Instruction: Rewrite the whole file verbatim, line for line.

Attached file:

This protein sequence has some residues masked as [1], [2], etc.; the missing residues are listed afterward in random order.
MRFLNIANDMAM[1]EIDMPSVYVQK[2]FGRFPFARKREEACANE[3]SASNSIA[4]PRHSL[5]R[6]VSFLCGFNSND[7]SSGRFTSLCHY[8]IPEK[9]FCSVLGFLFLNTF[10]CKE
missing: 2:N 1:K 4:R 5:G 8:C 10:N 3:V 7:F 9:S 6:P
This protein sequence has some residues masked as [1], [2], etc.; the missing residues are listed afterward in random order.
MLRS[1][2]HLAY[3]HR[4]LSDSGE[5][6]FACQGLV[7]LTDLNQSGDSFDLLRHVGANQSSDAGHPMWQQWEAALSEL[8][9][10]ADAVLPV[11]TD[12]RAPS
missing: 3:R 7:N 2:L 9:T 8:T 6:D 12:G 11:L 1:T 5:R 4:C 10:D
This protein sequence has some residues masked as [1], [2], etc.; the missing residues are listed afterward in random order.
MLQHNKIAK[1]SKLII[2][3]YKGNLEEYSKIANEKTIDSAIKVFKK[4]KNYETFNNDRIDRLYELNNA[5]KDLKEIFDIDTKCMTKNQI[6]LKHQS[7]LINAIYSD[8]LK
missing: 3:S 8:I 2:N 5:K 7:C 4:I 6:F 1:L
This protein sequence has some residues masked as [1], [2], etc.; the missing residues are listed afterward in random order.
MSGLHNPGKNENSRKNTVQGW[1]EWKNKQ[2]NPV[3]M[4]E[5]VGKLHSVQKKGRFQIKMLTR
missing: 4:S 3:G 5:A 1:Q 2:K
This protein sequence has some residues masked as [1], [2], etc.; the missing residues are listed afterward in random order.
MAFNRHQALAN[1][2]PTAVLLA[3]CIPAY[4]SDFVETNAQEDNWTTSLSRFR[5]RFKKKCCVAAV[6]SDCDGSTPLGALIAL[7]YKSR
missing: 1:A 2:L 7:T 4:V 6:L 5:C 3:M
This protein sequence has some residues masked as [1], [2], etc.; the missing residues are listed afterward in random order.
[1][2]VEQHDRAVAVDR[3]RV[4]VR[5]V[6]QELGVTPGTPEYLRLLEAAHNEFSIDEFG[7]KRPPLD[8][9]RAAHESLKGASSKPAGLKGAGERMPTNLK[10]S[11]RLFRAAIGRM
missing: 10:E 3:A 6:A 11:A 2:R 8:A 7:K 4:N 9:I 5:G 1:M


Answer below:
This protein sequence has some residues masked as [1], [2], etc.; the missing residues are listed afterward in random order.
MRFLNIANDMAM[1]EIDMPSVYVQK[2]FGRFPFARKREEACANE[3]SASNSIA[4]PRHSL[5]R[6]VSFLCGFNSND[7]SSGRFTSLCHY[8]IPEK[9]FCSVLGFLFLNTF[10]CKE
missing: 2:N 1:K 4:R 5:G 8:C 10:N 3:V 7:F 9:S 6:P
This protein sequence has some residues masked as [1], [2], etc.; the missing residues are listed afterward in random order.
MLRS[1][2]HLAY[3]HR[4]LSDSGE[5][6]FACQGLV[7]LTDLNQSGDSFDLLRHVGANQSSDAGHPMWQQWEAALSEL[8][9][10]ADAVLPV[11]TD[12]RAPS
missing: 3:R 7:N 2:L 9:T 8:T 6:D 12:G 11:L 1:T 5:R 4:C 10:D
This protein sequence has some residues masked as [1], [2], etc.; the missing residues are listed afterward in random order.
MLQHNKIAK[1]SKLII[2][3]YKGNLEEYSKIANEKTIDSAIKVFKK[4]KNYETFNNDRIDRLYELNNA[5]KDLKEIFDIDTKCMTKNQI[6]LKHQS[7]LINAIYSD[8]LK
missing: 3:S 8:I 2:N 5:K 7:C 4:I 6:F 1:L
This protein sequence has some residues masked as [1], [2], etc.; the missing residues are listed afterward in random order.
MSGLHNPGKNENSRKNTVQGW[1]EWKNKQ[2]NPV[3]M[4]E[5]VGKLHSVQKKGRFQIKMLTR
missing: 4:S 3:G 5:A 1:Q 2:K
This protein sequence has some residues masked as [1], [2], etc.; the missing residues are listed afterward in random order.
MAFNRHQALAN[1][2]PTAVLLA[3]CIPAY[4]SDFVETNAQEDNWTTSLSRFR[5]RFKKKCCVAAV[6]SDCDGSTPLGALIAL[7]YKSR
missing: 1:A 2:L 7:T 4:V 6:L 5:C 3:M
This protein sequence has some residues masked as [1], [2], etc.; the missing residues are listed afterward in random order.
[1][2]VEQHDRAVAVDR[3]RV[4]VR[5]V[6]QELGVTPGTPEYLRLLEAAHNEFSIDEFG[7]KRPPLD[8][9]RAAHESLKGASSKPAGLKGAGERMPTNLK[10]S[11]RLFRAAIGRM
missing: 10:E 3:A 6:A 11:A 2:R 8:A 7:K 4:N 9:I 5:G 1:M